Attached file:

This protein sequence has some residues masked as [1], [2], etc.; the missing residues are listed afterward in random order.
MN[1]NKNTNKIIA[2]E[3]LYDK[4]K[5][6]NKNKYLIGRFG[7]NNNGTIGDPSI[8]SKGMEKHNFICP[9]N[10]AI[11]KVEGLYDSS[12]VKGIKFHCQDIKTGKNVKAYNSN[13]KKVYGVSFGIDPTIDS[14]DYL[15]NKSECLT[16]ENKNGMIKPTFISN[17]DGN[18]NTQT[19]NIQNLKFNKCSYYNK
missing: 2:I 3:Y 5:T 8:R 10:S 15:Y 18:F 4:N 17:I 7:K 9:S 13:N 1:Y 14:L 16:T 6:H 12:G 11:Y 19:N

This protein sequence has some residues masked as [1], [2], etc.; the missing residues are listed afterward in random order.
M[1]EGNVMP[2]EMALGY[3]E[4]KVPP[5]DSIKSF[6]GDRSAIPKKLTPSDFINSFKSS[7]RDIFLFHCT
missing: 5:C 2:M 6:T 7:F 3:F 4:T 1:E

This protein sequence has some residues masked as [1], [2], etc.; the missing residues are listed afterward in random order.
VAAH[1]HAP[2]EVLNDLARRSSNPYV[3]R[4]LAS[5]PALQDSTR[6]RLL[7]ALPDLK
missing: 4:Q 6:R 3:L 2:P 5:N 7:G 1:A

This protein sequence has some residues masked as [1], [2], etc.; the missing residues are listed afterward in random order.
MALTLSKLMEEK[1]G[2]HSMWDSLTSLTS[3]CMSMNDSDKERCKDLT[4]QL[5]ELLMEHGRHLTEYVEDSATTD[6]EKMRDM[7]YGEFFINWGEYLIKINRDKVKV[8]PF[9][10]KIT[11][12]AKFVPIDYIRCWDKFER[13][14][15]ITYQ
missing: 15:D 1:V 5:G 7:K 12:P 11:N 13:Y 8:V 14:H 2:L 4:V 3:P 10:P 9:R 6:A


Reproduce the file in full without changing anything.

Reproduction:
This protein sequence has some residues masked as [1], [2], etc.; the missing residues are listed afterward in random order.
MN[1]NKNTNKIIA[2]E[3]LYDK[4]K[5][6]NKNKYLIGRFG[7]NNNGTIGDPSI[8]SKGMEKHNFICP[9]N[10]AI[11]KVEGLYDSS[12]VKGIKFHCQDIKTGKNVKAYNSN[13]KKVYGVSFGIDPTIDS[14]DYL[15]NKSECLT[16]ENKNGMIKPTFISN[17]DGN[18]NTQT[19]NIQNLKFNKCSYYNK
missing: 2:I 3:Y 5:T 8:R 10:S 15:Y 18:F 4:N 17:I 7:K 9:S 13:N 1:Y 14:L 16:T 6:H 12:G 11:Y 19:N

This protein sequence has some residues masked as [1], [2], etc.; the missing residues are listed afterward in random order.
M[1]EGNVMP[2]EMALGY[3]E[4]KVPP[5]DSIKSF[6]GDRSAIPKKLTPSDFINSFKSS[7]RDIFLFHCT
missing: 5:C 2:M 6:T 7:F 3:F 4:T 1:E

This protein sequence has some residues masked as [1], [2], etc.; the missing residues are listed afterward in random order.
VAAH[1]HAP[2]EVLNDLARRSSNPYV[3]R[4]LAS[5]PALQDSTR[6]RLL[7]ALPDLK
missing: 4:Q 6:R 3:L 2:P 5:N 7:G 1:A

This protein sequence has some residues masked as [1], [2], etc.; the missing residues are listed afterward in random order.
MALTLSKLMEEK[1]G[2]HSMWDSLTSLTS[3]CMSMNDSDKERCKDLT[4]QL[5]ELLMEHGRHLTEYVEDSATTD[6]EKMRDM[7]YGEFFINWGEYLIKINRDKVKV[8]PF[9][10]KIT[11][12]AKFVPIDYIRCWDKFER[13][14][15]ITYQ
missing: 15:D 1:V 5:G 7:K 12:P 11:N 13:Y 8:V 14:H 2:L 4:V 3:P 10:P 9:R 6:A